Students in Southeast Missouri State University’s hospitality management program have created the University’s first hot sauce – being marketed as Hawk Sauce – a fiery condiment heating up the campus and local community.
Hawk Sauce is currently available for purchase at Southeast’s Catapult Creative House, located at 612 Broadway in downtown Cape Girardeau, and at the Alumni Hospitality Tent on the Aleen Vogel Wehking Alumni Center lawn Oct. 26 during Homecoming tailgating festivities.
The concept for producing a hot sauce began as a hands-on sales and marketing hospitality management class project during the spring 2019 semester, said Dr. Quantella Noto, associate professor of hospitality management and hospitality management program director.
“I wanted to make the textbook come alive,” she said. “It was a creative opportunity to do something unique and let the students put the ideas we talk about into action.”
The students had to create a marketing plan; research recipes; taste-test and refine the final recipe; cook and bottle the sauce in the Dearmont kitchen; and create a label. This fall semester, the students made approximately 370 bottles of Hawk Sauce.
For Brianna Mitchell, a junior hospitality management major from Naperville, Illinois, the project was an exciting opportunity to learn how to create a real-world product from concept to market.
“This experience has been super rewarding and fun because it is not your typical classroom assignment,” Mitchell said. “To tie our work in the kitchen to an actual business product has taught me more than a textbook could teach. We got to put our classroom knowledge all together into one project. My favorite part was the bottling process because that is where the entire project comes together.”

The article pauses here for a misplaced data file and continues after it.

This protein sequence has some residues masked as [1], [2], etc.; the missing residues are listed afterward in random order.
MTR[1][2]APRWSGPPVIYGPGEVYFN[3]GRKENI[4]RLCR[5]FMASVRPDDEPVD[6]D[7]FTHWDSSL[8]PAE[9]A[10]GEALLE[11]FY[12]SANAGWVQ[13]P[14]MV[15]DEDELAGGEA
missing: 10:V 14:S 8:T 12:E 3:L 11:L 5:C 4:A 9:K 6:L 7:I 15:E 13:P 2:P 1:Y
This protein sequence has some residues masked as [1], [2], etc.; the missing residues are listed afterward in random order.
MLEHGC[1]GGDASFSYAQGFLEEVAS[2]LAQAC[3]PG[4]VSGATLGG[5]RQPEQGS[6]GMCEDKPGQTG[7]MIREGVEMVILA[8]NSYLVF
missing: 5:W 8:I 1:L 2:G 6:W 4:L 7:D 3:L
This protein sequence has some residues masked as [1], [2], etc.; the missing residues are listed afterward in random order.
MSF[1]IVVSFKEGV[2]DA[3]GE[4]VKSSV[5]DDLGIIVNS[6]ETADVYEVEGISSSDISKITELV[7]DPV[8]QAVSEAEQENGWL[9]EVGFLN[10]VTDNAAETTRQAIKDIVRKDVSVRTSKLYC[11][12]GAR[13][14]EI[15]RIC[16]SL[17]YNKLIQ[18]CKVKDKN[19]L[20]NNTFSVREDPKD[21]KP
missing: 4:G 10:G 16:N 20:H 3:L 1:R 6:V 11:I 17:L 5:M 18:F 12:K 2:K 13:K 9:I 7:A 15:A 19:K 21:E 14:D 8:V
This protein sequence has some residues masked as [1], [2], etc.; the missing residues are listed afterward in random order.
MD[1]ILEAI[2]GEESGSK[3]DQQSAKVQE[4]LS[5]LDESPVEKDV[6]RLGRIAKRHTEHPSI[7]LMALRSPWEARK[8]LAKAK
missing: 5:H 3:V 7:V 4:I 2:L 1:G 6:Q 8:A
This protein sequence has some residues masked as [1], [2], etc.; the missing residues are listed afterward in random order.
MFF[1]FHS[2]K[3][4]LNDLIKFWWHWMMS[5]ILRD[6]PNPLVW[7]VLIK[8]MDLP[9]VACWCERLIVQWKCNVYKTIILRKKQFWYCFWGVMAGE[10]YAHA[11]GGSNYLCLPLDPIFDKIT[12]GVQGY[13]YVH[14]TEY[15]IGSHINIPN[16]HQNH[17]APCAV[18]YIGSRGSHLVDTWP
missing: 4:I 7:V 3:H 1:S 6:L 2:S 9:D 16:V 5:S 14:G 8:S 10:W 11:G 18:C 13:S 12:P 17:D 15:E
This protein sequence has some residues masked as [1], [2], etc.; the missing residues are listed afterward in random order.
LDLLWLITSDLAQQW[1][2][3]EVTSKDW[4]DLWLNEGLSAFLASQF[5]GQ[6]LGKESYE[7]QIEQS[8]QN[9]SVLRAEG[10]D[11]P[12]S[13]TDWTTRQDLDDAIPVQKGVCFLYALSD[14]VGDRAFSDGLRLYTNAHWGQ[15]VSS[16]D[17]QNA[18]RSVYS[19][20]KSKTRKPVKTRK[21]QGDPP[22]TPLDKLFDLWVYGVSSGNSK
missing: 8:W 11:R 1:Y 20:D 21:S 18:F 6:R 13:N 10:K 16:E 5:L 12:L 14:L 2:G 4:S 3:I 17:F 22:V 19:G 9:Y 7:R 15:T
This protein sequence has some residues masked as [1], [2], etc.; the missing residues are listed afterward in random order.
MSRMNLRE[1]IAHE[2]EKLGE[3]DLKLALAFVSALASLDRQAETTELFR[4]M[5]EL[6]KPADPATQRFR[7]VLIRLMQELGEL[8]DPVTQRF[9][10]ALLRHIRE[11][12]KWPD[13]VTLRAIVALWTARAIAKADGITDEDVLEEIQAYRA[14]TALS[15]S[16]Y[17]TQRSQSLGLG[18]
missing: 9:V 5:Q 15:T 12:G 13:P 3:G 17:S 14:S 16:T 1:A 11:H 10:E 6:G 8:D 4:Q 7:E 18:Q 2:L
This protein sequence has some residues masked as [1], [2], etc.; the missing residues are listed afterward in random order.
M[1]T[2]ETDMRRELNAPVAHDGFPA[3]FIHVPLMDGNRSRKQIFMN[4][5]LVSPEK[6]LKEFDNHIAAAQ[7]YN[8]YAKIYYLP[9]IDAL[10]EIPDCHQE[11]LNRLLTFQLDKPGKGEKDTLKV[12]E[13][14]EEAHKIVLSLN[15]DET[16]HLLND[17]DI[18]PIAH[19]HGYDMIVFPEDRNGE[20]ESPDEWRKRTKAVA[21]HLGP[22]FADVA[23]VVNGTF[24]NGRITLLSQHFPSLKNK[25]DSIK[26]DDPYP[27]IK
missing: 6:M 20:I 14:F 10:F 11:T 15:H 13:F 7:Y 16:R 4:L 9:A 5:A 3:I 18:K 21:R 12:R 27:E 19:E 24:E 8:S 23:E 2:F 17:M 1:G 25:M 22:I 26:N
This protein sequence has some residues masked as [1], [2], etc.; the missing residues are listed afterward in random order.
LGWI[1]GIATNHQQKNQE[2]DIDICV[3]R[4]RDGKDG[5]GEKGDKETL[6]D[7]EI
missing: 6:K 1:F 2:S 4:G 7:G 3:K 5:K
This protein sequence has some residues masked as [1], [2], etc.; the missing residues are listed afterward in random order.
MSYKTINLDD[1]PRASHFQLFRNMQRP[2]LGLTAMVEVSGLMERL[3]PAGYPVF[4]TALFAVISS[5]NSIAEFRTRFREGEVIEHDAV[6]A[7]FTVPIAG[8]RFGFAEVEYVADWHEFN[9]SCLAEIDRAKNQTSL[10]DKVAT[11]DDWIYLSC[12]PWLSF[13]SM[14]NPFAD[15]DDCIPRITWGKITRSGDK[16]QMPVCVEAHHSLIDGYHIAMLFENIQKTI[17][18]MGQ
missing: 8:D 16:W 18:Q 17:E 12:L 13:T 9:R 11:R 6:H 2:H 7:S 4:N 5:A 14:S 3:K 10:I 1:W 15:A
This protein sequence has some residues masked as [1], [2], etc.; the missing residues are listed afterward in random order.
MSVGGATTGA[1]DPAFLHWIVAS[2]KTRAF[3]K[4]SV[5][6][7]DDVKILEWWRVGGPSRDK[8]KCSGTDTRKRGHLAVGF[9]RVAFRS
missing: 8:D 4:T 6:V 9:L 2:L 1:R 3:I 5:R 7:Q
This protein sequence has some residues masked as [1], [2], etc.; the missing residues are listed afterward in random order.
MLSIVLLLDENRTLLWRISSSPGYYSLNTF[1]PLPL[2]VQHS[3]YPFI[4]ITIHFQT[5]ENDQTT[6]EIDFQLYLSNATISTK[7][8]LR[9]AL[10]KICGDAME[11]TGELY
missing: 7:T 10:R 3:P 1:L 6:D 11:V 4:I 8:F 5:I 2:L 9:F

The project was also an opportunity for the student to collaborate with other disciplines and offices, including Charlotte Cervantes, instructor of dietetics, who provided insight into FDA regulations and bottle label requirements; and Nate Saverino, assistant director of athletics for external affairs, who has helped the students partner with Southeast’s Department of Athletics.
The students taste-tested three sauce options, but ultimately selected a sauce using a Fresno pepper, which while not as spicy as traditional sauces, still provides a bright, unique flavor, Noto said. Additionally, their market research showed that the southeast Missouri region enjoys and prefers a mild sauce.
“We were striving for a signature sauce, and we wanted it to be unique, and a Fresno pepper is different and interesting,” she said. “It has a beautiful color, but it’s not too hot for people’s palates. It’s a sauce made from southeast Missouri for southeast Missouri.”
And the response from the campus and local communities has been exceedingly positive, with nearly 100 bottles being sold thus far. Additionally, Noto will be presenting a session about Hawk Sauce at the National Society of Experiential Education’s (NSEE) 29th Annual Conference in September 2020, in Salt Lake City, Utah.
“The positive response has been crazy and totally unexpected — who knew people would crave bottles of our hot sauce?” Mitchell said. “I am so proud to have been a part of this project, and I hadn’t even realized how cool this was until I found out about the demand we had created for our sauce. I’ve learned a lot about the true strength that word of mouth can have because everyone seemed to know about Hawk Sauce before we even had a finished product made. It is really special to be a part of a major that gets the opportunity to partake in something like this. I will definitely be able to use everything I’ve learned in this class in the future because I have seen what hard work can do and the success that comes from just an idea.”